Pope Francis has gained high approval ratings amongst Catholics and non-Catholics worldwide for his humility and moderately progressive views. However, recent remarks by Archbishop Fernando Sebastian Aguilar calling homosexuality a “defect,” stand in contrast the pontiff’s views. Photo by Guiseppe Cacace/AFP/Getty Images
Controversial remarks made by Spain’s newest cardinal have landed the Catholic Church in hot water with gay rights advocates. Archbishop Fernando Sebastian Aguilar said Sunday that homosexuality was a “defect” that needed to be addressed so that homosexuals could find a way to cure themselves going forward.
“Homosexuality is a defective manner of expressing sexuality, because this [sex] has a structure and a purpose, which is procreation,” Aguilar told the Spanish newspaper Diario Sur. “A homosexual who can’t achieve this [procreation] is failing.”
The 84-year-old priest then furthered the conversation by saying that his comments weren’t meant to be taken as an insult, but rather, as a way to help homosexuals cure themselves and become “normal.”
“Our bodies have many defects. I have high blood pressure,” said Aguilar, “It’s a defect that I have to try and correct in whatever way I can…To say that homosexuality is a defect is not an insult: it helps because in many cases of homosexuality it is possible to recover and become normal with the right treatment.”
The cardinal’s comments were immediately condemned by Spanish gay rights group Colegas. In a statement on their website, the group asked Aguilar to retract his remarks.
“Homosexuality is not a curable illness,” the group’s statement read, “but homophobia is.”
The comments by Aguilar, who is scheduled to assume his Cardinal position in February, seem to come in stark contrast from the ones made by Pope Francis in July 2013, when the pontiff stated that homosexuals shouldn’t be marginalized “if they accept the Lord and have good will.”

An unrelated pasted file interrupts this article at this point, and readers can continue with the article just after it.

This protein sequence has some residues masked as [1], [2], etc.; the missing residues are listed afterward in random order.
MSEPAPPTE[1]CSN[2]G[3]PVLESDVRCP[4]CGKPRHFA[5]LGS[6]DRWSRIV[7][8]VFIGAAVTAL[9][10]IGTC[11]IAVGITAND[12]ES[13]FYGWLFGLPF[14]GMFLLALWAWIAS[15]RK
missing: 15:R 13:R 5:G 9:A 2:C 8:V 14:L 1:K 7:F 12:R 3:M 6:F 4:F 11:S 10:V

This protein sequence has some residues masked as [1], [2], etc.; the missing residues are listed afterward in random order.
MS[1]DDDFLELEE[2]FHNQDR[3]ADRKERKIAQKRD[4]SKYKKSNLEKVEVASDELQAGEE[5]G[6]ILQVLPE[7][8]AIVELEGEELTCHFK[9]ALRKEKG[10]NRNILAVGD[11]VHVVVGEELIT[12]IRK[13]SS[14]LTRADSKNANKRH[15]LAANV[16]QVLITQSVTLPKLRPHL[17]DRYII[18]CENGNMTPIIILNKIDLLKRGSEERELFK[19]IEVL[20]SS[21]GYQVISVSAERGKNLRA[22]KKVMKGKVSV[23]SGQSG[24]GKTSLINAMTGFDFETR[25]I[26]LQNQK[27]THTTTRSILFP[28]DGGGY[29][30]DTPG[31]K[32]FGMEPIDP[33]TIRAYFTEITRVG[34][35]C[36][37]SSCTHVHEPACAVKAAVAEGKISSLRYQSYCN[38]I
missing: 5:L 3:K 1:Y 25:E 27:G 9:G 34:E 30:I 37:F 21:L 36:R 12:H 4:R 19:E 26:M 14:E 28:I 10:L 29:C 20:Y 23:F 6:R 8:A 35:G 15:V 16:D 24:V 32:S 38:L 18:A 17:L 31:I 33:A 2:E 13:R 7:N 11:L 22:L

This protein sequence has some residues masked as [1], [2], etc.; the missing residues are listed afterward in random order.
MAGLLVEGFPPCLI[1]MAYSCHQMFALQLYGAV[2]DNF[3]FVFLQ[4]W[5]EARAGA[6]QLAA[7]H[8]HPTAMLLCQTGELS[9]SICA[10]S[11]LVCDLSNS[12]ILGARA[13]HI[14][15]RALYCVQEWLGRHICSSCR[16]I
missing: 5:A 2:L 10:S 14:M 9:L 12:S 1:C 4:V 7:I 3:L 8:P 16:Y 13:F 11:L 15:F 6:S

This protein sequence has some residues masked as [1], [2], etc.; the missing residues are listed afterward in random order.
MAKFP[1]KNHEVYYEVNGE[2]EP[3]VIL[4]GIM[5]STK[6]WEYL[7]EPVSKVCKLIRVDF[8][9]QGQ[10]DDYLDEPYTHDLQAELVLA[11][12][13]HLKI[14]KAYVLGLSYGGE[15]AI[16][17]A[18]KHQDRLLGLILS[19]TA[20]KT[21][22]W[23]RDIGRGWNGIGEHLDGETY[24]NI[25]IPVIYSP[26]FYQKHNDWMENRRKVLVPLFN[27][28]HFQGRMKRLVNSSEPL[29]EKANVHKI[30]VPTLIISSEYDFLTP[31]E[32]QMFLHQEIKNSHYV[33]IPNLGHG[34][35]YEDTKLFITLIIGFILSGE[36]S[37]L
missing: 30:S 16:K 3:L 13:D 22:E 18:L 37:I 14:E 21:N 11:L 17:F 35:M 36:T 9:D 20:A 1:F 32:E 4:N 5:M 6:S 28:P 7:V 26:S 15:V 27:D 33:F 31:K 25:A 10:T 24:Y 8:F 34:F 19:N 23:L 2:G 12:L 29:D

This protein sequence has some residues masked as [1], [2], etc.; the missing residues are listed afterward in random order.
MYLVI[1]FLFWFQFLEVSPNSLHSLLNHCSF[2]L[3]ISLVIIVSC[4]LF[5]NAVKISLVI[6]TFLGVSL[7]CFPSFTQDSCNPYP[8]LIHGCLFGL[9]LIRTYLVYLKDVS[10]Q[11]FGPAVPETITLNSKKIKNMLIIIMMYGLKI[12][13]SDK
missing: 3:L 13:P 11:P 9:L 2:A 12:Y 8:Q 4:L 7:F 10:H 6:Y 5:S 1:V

Aguilar’s comments could make for bad press for a church that has only recently begun to sway public opinion in its favor under Pope Francis. According to Gallup Polls, Francis’ predecessor, Pope Benedict XVI, hit all-time lows for approval ratings during his papacy, earning a paltry 40 percent approval rating amongst Americans in 2010 during wide-ranging child abuse allegations.
These numbers however, have been rapidly changing in the months since Pope Francis’ assumption of the papacy. The Argentinian pope scored an 88 percent approval rating according to a recently published CNN poll, drawing rave reviews amongst Catholics and non-Catholics worldwide for his humility and moderately progressive views.
He was recently named Time Magazine’s “Man of the Year”, and a Quinnipiac University study showed two-thirds of Catholics agree with Pope Francis’ statements when he said that the Catholic Church has become “obsessed” with moral issues including homosexuality and contraception, and that it needed to find a “new balance.”
Aguilar’s assertion that homosexuality can be cured also differs from the beliefs of most Catholics. According to a study by the Public Religion Research Institute, almost 70 percent of all Catholics don’t believe sexual orientation can be changed.